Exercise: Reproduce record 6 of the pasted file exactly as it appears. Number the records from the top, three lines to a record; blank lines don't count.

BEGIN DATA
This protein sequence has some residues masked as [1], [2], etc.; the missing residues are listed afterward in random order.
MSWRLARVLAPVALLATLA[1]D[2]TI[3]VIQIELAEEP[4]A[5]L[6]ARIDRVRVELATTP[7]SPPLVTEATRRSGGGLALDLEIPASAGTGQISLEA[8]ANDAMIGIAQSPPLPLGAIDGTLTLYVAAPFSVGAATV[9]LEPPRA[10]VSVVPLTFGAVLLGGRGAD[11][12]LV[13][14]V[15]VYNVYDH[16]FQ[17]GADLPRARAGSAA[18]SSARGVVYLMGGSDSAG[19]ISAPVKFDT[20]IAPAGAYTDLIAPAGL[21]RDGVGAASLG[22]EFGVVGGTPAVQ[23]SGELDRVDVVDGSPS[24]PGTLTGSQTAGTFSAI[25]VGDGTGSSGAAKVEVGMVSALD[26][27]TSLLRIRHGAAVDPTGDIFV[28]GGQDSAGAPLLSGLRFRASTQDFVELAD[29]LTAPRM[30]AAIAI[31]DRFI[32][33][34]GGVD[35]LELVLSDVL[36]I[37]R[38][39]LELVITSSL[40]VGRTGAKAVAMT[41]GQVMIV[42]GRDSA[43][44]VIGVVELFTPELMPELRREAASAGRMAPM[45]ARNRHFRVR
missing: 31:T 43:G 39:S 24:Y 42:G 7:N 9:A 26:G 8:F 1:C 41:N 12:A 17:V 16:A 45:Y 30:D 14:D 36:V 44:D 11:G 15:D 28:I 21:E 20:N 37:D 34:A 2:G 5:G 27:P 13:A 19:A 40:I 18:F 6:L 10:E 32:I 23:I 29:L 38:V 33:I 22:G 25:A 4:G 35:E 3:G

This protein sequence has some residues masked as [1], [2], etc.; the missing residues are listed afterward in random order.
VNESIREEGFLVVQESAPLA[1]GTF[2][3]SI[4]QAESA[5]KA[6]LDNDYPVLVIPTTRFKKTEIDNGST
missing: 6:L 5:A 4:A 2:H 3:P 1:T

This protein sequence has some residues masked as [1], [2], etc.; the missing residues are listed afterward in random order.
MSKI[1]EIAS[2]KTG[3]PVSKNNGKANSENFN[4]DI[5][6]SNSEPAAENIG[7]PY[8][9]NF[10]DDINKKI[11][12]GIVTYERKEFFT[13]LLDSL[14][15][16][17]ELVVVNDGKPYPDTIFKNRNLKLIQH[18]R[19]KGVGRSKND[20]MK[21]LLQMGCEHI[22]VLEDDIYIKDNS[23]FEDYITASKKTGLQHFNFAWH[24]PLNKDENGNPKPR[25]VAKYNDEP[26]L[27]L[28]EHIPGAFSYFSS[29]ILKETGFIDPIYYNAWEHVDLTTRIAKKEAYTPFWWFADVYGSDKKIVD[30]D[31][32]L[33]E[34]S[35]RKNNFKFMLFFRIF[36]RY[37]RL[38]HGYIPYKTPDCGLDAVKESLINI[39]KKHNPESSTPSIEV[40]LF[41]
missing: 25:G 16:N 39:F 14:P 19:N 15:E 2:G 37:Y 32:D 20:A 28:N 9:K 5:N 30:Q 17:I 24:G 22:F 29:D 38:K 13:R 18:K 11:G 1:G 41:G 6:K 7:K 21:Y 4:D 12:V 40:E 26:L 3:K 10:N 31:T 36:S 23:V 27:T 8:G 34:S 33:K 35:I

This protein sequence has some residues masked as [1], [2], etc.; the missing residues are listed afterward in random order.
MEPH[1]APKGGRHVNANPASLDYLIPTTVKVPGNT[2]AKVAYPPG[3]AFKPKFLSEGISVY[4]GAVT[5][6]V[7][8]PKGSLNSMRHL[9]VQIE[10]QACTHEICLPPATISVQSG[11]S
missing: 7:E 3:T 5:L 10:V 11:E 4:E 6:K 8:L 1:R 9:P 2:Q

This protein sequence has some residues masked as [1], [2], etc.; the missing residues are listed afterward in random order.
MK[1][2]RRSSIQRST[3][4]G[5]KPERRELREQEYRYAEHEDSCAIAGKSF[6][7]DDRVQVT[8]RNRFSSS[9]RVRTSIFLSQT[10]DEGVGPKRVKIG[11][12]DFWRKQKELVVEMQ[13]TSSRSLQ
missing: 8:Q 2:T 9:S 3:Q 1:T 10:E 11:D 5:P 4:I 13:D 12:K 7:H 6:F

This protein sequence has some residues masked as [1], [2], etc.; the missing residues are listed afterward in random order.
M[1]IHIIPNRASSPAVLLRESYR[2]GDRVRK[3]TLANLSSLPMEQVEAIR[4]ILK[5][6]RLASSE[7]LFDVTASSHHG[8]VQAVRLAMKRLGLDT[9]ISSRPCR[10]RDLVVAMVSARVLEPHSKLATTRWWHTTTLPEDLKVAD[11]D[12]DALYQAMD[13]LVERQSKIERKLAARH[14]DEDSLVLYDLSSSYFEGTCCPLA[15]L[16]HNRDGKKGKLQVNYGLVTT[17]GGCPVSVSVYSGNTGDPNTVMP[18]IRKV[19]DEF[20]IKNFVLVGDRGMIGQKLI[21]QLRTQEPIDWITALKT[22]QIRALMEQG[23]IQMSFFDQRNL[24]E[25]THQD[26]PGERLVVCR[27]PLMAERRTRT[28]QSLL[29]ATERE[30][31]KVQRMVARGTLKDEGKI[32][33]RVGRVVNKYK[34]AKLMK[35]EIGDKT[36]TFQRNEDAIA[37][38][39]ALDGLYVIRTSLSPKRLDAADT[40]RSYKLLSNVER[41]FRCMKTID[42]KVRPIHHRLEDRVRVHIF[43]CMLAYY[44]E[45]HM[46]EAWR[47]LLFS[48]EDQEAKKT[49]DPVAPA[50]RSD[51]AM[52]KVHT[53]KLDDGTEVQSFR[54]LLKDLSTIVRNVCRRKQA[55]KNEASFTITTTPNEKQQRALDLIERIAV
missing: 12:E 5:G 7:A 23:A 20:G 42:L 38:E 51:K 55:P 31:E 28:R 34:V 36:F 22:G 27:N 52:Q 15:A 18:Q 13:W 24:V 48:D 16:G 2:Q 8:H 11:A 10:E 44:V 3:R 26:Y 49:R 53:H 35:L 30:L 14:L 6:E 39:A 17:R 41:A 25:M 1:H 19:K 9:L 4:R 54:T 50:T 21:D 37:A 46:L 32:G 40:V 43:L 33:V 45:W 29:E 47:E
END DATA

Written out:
This protein sequence has some residues masked as [1], [2], etc.; the missing residues are listed afterward in random order.
M[1]IHIIPNRASSPAVLLRESYR[2]GDRVRK[3]TLANLSSLPMEQVEAIR[4]ILK[5][6]RLASSE[7]LFDVTASSHHG[8]VQAVRLAMKRLGLDT[9]ISSRPCR[10]RDLVVAMVSARVLEPHSKLATTRWWHTTTLPEDLKVAD[11]D[12]DALYQAMD[13]LVERQSKIERKLAARH[14]DEDSLVLYDLSSSYFEGTCCPLA[15]L[16]HNRDGKKGKLQVNYGLVTT[17]GGCPVSVSVYSGNTGDPNTVMP[18]IRKV[19]DEF[20]IKNFVLVGDRGMIGQKLI[21]QLRTQEPIDWITALKT[22]QIRALMEQG[23]IQMSFFDQRNL[24]E[25]THQD[26]PGERLVVCR[27]PLMAERRTRT[28]QSLL[29]ATERE[30][31]KVQRMVARGTLKDEGKI[32][33]RVGRVVNKYK[34]AKLMK[35]EIGDKT[36]TFQRNEDAIA[37][38][39]ALDGLYVIRTSLSPKRLDAADT[40]RSYKLLSNVER[41]FRCMKTID[42]KVRPIHHRLEDRVRVHIF[43]CMLAYY[44]E[45]HM[46]EAWR[47]LLFS[48]EDQEAKKT[49]DPVAPA[50]RSD[51]AM[52]KVHT[53]KLDDGTEVQSFR[54]LLKDLSTIVRNVCRRKQA[55]KNEASFTITTTPNEKQQRALDLIERIAV
missing: 12:E 5:G 7:A 23:A 20:G 42:L 38:E 51:K 55:P 31:E 28:R 34:V 36:F 22:G 27:N 52:Q 15:A 18:Q 13:W 24:V 48:D 16:G 2:Q 8:H 11:A 10:E 44:V 3:R 26:Y 49:R 53:H 35:L 30:L 14:L 6:E 39:A 17:R 41:A 25:M 1:H 19:K 9:L 4:R 54:T 50:T 21:D 37:A 46:L 32:G 40:V 43:L 33:V 45:W 29:E 47:E